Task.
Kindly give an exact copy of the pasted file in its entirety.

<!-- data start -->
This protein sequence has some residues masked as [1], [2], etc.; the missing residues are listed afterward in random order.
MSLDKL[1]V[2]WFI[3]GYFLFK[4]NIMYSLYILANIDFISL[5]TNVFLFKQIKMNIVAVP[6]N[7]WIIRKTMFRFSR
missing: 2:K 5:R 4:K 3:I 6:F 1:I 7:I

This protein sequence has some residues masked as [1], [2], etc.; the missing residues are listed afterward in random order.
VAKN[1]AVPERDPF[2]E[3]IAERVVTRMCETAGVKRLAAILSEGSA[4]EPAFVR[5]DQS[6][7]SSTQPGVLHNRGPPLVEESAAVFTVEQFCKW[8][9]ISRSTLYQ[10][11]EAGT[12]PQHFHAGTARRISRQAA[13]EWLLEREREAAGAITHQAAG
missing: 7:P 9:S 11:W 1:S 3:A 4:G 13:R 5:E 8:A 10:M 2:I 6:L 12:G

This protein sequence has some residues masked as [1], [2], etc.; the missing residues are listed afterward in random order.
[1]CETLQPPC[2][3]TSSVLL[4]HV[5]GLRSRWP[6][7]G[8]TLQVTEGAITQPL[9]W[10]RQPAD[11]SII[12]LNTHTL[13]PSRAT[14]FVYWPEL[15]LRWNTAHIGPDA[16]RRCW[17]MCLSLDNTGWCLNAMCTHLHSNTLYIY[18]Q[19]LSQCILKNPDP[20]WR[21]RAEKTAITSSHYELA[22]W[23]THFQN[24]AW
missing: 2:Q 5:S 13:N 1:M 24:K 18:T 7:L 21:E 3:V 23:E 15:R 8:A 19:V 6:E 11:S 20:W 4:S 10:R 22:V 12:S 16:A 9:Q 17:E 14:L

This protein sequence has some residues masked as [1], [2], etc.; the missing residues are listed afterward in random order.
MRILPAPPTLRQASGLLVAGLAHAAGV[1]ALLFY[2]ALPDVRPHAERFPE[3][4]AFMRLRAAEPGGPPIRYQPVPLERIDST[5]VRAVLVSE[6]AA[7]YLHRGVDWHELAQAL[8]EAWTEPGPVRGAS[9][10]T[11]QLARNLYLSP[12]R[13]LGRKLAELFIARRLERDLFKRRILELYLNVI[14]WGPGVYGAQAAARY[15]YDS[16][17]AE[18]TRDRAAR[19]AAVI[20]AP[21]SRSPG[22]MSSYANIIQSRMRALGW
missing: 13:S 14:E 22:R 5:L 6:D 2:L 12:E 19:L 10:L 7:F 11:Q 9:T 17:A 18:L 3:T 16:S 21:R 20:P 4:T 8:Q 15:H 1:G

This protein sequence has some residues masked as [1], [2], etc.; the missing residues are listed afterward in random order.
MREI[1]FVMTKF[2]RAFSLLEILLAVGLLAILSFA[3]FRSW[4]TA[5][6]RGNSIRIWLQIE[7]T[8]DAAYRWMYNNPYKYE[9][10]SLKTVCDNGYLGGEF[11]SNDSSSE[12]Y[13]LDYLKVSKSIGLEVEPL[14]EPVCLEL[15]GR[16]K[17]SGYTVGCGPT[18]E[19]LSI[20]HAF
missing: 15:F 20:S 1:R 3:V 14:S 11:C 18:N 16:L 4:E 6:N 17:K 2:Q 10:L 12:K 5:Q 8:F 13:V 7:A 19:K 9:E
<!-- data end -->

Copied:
This protein sequence has some residues masked as [1], [2], etc.; the missing residues are listed afterward in random order.
MSLDKL[1]V[2]WFI[3]GYFLFK[4]NIMYSLYILANIDFISL[5]TNVFLFKQIKMNIVAVP[6]N[7]WIIRKTMFRFSR
missing: 2:K 5:R 4:K 3:I 6:F 1:I 7:I

This protein sequence has some residues masked as [1], [2], etc.; the missing residues are listed afterward in random order.
VAKN[1]AVPERDPF[2]E[3]IAERVVTRMCETAGVKRLAAILSEGSA[4]EPAFVR[5]DQS[6][7]SSTQPGVLHNRGPPLVEESAAVFTVEQFCKW[8][9]ISRSTLYQ[10][11]EAGT[12]PQHFHAGTARRISRQAA[13]EWLLEREREAAGAITHQAAG
missing: 7:P 9:S 11:W 1:S 3:A 4:G 13:R 5:E 8:A 10:M 2:I 6:L 12:G

This protein sequence has some residues masked as [1], [2], etc.; the missing residues are listed afterward in random order.
[1]CETLQPPC[2][3]TSSVLL[4]HV[5]GLRSRWP[6][7]G[8]TLQVTEGAITQPL[9]W[10]RQPAD[11]SII[12]LNTHTL[13]PSRAT[14]FVYWPEL[15]LRWNTAHIGPDA[16]RRCW[17]MCLSLDNTGWCLNAMCTHLHSNTLYIY[18]Q[19]LSQCILKNPDP[20]WR[21]RAEKTAITSSHYELA[22]W[23]THFQN[24]AW
missing: 2:Q 5:S 13:N 1:M 24:K 18:T 7:L 21:E 3:V 23:E 15:R 8:A 19:V 6:E 11:S 20:W 4:S 10:R 22:V 12:S 16:A 9:Q 17:E 14:L

This protein sequence has some residues masked as [1], [2], etc.; the missing residues are listed afterward in random order.
MRILPAPPTLRQASGLLVAGLAHAAGV[1]ALLFY[2]ALPDVRPHAERFPE[3][4]AFMRLRAAEPGGPPIRYQPVPLERIDST[5]VRAVLVSE[6]AA[7]YLHRGVDWHELAQAL[8]EAWTEPGPVRGAS[9][10]T[11]QLARNLYLSP[12]R[13]LGRKLAELFIARRLERDLFKRRILELYLNVI[14]WGPGVYGAQAAARY[15]YDS[16][17]AE[18]TRDRAAR[19]AAVI[20]AP[21]SRSPG[22]MSSYANIIQSRMRALGW
missing: 13:S 14:E 22:R 5:L 6:D 2:L 12:E 19:L 10:L 7:F 11:Q 9:T 17:A 18:L 3:T 16:S 21:R 20:P 4:T 8:Q 15:H 1:G

This protein sequence has some residues masked as [1], [2], etc.; the missing residues are listed afterward in random order.
MREI[1]FVMTKF[2]RAFSLLEILLAVGLLAILSFA[3]FRSW[4]TA[5][6]RGNSIRIWLQIE[7]T[8]DAAYRWMYNNPYKYE[9][10]SLKTVCDNGYLGGEF[11]SNDSSSE[12]Y[13]LDYLKVSKSIGLEVEPL[14]EPVCLEL[15]GR[16]K[17]SGYTVGCGPT[18]E[19]LSI[20]HAF
missing: 15:F 20:S 1:R 3:V 14:S 11:C 18:N 16:L 4:E 6:N 17:K 2:Q 10:L 12:K 5:Q 8:F 13:V 7:A 19:K 9:E